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Jodie Kidd kayaks down the Thames to remember Cockleshell Heroes

London SE1 website team

On Thursday morning Jodie Kidd joined members of the Special Boat Service Association to kayak down the Thames from Lambeth Pier to Butler's Wharf.

Jodie Kidd kayaks down the Thames to remember Cockleshell Heroes

Jodie Kidd, together with members of the SBSA, recreated a training paddle made famous by Royal Marine commandos – the 'Cockleshell Heroes,' -75 years ago whilst preparing for Operation Frankton.

"I am privileged to be the patron of this event that will provide a once-in-a-lifetime opportunity for all those involved, whilst at the same time raising funds which provide assistance to those who serve in the modern Special Boat Service and their families," said Lord Ashdown, patron of Cockleshell Heroes 75.

"As a former Royal Marine who served in the SBS I am very well aware of the bravery of those who took part in this remarkable operation. The character of these men remains a guiding star for our members today."

The paddle begins a series of events organised by the SBSA building up to the 75th anniversary of Operation Frankton in which ten commandos risked all when they set off to destroy enemy ships and thwart the Nazi war effort.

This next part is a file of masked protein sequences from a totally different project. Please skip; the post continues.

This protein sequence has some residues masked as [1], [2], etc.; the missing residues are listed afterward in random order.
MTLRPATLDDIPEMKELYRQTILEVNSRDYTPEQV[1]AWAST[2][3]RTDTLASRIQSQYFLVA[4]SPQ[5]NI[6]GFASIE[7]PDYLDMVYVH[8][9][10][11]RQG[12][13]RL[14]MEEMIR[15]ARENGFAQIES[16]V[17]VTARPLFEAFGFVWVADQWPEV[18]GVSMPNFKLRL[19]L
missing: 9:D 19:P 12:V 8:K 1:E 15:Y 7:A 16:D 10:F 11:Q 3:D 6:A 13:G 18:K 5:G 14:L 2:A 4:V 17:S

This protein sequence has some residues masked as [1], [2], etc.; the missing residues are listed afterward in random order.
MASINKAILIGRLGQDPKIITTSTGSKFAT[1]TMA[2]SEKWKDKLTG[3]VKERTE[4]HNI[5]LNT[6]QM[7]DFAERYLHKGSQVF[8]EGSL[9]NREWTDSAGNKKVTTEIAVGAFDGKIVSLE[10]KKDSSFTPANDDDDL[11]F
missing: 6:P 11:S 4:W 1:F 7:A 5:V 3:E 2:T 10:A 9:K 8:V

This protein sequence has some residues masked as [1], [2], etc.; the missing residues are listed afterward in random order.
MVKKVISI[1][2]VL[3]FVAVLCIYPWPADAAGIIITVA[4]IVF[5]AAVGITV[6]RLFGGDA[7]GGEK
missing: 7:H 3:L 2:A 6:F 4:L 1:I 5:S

The schedule of events to support Cockleshell Heroes 75 this summer culminates in members of the public joining members of the SBSA in a sponsored 70 mile paddle in France in September, retracing the route taken by the original Cockleshell Heroes from the Gironde estuary to the bay of Bordeaux.

Operation Frankton was one of the most dangerous raids of World War II and described by Winston Churchill as effectively shortening the war by six months.

On a cold winter's night in December 1942 the ten commandos set out in canoes – or 'cockles' – from HMS Tuna 12 miles off the mouth of the Gironde estuary. Their objective was to destroy a blockade of German cargo ships laden with supplies intended for the Nazi war effort 70 miles upriver in Bordeaux.

Their journey took them four nights, battling inclement weather and German patrols and only four men reached Bordeaux commander Major Herbert 'Blondie' Hasler and Marine Bill Sparks in one canoe, and Corporal Laver and Marine Mills in another.

The four remaining commandos attacked the German boats planting their explosives before fleeing.

Only Hasler and Sparks made it into Spain and down to Gibraltar, and the mission was hailed by Lord Mountbatten as "the most courageous and imaginative of all the raids ever carried out by the men of Combined Operations".

The commandos have since become immortalised in history, and in the 1955 film starring Trevor Howard, as the 'Cockleshell Heroes'.

• See for full details of the fundraising effort

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